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15-21 June 2001

Drawing: Hummingbird & FlowerDON'T MISS

Bill Hilton Jr., executive director of Hilton Pond Center, again will offer his entertaining and informative "Hummingbird Mornings" at Carolinas locales in July & August 2001. Click on the hummingbird drawing at left for details.

Bats In Our Belfry

We don't actually have a belfry at Hilton Pond Center, but like most Piedmont locations near water, we do have bats. Almost every evening from late March through November, ghostly dark shapes begin swooping overhead as the sun goes down, undoubtedly picking off aerial insects that may have emerged from the warm waters of the pond. Occasionally, a bat will become entangled in a mist net we use to capture birds, but such bats don't usually stay snared for long; they just chew their way out, leaving a small round hole in the net as a calling card.

Big Brown Bat (Eptesicus fuscus)

All photos & text © Hilton Pond Center

One day this week, we were a bit startled when we walked through the old farmhouse and spied a bat flopping helplessly on the slick vinyl floor of the office. This scenario was surprising in the first place because it was midday, and second because we weren't really sure how it got into the office. All we can figure is it came down a chimney and squeezed through a narrow crack--something at which bats are very adept--eventually finding its way to the office.

Since all bats are capable of carrying rabies, we carefully captured the bat in a towel and handled it gently while wearing gloves. Some experienced batmen and batwomen hand-tame their bats and scoff at danger from disease; nonetheless, we've always thought that foaming at the mouth would be an unpleasant way to leave this earth and prefer a more cautious approach.

Not being bat experts, we spent a great deal of time poring over our available mammal guides--most of which proved to be weak at offering useful tools for identifying bats. Big Brown Bat (Eptesicus fuscus)Bat identification is based in part on the shape of the "tragus" (a flap of skin in the ear opening that helps with echolocation), whether or not there is a keel on the "calcar" (a sliver of cartilage that stiffens the tail membrane), shape of the head and face, length of hairs on the hind toes, and color of the fur and flight membranes. Unfortunately, word descriptions in our books often seemed to contradict the accompanying illustrations, and even the World Wide Web is short on clear, concise photos and descriptions of Piedmont bats. To resolve the identity this amazing creature, we issued an all-call for Carolina bat experts; when several responded, we showed them the pictures on this page. Regretfully, even the experts didn't come to consensus on what kind of bat had invaded the office at Hilton Pond Center.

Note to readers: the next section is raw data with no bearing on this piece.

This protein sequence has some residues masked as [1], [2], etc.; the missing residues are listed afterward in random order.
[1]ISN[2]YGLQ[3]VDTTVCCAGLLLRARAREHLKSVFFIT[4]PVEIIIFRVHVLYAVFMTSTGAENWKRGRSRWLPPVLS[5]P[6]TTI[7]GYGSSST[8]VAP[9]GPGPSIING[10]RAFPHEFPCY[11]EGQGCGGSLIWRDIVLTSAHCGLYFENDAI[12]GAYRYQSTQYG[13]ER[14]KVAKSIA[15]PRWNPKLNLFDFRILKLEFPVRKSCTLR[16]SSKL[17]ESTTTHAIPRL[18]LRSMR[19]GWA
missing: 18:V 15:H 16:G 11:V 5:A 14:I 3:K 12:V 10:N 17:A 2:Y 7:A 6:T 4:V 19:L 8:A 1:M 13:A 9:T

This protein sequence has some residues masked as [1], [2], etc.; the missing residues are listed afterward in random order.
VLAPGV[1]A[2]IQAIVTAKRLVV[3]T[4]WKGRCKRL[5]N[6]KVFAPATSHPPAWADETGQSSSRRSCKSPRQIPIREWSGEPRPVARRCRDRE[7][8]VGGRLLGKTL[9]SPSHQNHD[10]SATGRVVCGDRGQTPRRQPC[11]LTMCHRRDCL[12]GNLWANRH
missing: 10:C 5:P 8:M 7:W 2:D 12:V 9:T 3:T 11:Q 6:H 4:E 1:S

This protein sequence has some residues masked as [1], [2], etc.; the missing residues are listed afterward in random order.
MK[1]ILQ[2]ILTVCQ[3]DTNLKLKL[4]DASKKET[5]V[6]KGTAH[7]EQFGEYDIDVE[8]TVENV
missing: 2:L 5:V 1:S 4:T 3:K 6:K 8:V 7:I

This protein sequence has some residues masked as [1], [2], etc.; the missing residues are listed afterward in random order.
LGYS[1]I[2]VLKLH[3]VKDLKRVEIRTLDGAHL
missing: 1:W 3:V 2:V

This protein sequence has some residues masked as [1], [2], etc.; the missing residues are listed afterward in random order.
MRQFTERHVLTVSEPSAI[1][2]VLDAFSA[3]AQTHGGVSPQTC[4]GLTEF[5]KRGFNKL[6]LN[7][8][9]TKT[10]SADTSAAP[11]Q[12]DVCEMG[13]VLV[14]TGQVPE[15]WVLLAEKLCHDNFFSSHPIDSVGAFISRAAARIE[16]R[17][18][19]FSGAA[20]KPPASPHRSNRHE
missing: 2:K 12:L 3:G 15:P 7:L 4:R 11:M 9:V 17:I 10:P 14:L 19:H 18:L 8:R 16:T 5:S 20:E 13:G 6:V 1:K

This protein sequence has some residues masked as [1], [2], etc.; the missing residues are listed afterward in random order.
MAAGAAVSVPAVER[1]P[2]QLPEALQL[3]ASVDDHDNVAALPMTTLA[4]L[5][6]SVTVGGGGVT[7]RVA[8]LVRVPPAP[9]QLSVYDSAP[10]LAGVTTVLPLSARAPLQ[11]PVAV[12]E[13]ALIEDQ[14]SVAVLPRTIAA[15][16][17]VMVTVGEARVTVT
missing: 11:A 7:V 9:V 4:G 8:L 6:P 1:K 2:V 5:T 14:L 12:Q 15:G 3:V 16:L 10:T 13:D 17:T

The best information we got indicated the bat in question is a Big Brown Bat (Eptesicus fuscus), an uncommon species throughout the Piedmont. Big Brown Bats aren't all that large, with bodies 4" to 5" long and wingspans of perhaps 14", but they are bigger than most other local bat species. Big Brown Bats frequent human dwellings, roosting colonially in attics and behind shutters, but also "hang out" in hollow trees. True hibernators, they seek caves, abandoned mines, and old buildings in which to overwinter.

Big Brown Bat (Eptesicus fuscus)Big Brown Bats feed on a wide variety of insects, including beetles, bees, and wasps, but they seem to avoid moths. The Big Brown Bat we captured has teeth that are broken or chipped (see top photo)--certainly to be expected of an animal that flies around at night banging into hard-shelled beetles with its mouth wide open. Or maybe this particular bat is just getting along in years; after all, Big Brown Bats have been known to live for nearly two decades.

We could rattle on a bit longer about Big Brown Bats, but some other bat specialist may argue that the individual illustrated above is actually another species. We're striving for accuracy here at Hilton Pond Center, so please do help us out on any problems we have with bat identification. We'll be happy to post whatever corrections might need to be made.

All photos & text © Hilton Pond Center

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Brown-headed Cowbird (fledgling)
(Young birds resemble females, but have lightly streaked breasts)

The following species were banded this week (15-21 June):

Blue-gray Gnatcatcher--2*
Carolina Chickadee--1*
Eastern Phoebe--2*
Acadian Flycatcher--1
Chipping Sparrow--1
Black-and-white Warbler--1
Louisiana Waterthrush--3*
Northern Cardinal--4*
Gray Catbird--2*
Wood Thrush--2
Brown-headed Cowbird--2*
Carolina Wren--10*
Downy Woodpecker--2*
Tufted Titmouse--2*
House Finch--12*
American Robin--2

* = At least one Recent Fledgling

Black-and-white Warbler (female)
(Males have a black mask
surrounding eyes)

(15-21 June 2001)
16 species
49 individuals

63 species
671 individuals
(since 28 June 1982)
122 species
38,954 individuals

Eastern Phoebe
(This large flycatcher typically
bobs its tail when perched)

American Goldfinch (2)
Red-eyed Vireo (1)
Northern Cardinal (2)
Carolina Wren (2)
House Finch (2)
Eastern (Rufous-sided) Towhee (1)

All photos & text © Hilton Pond Center

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Made With MacintoshHilton Pond Center for Piedmont Natural History is a non-profit research & education organization in York, South Carolina USA; phone (803) 684-5852. Directed by Bill Hilton Jr., aka "The Piedmont Naturalist," it is the parent organization for Operation RubyThroat. Contents of this website--including articles and photos--may NOT be duplicated, modified, or used in any way except with the express written permission of Hilton Pond Center. All rights reserved worldwide. To obtain permission for use or for further assistance on accessing this website, contact: WEBMASTER.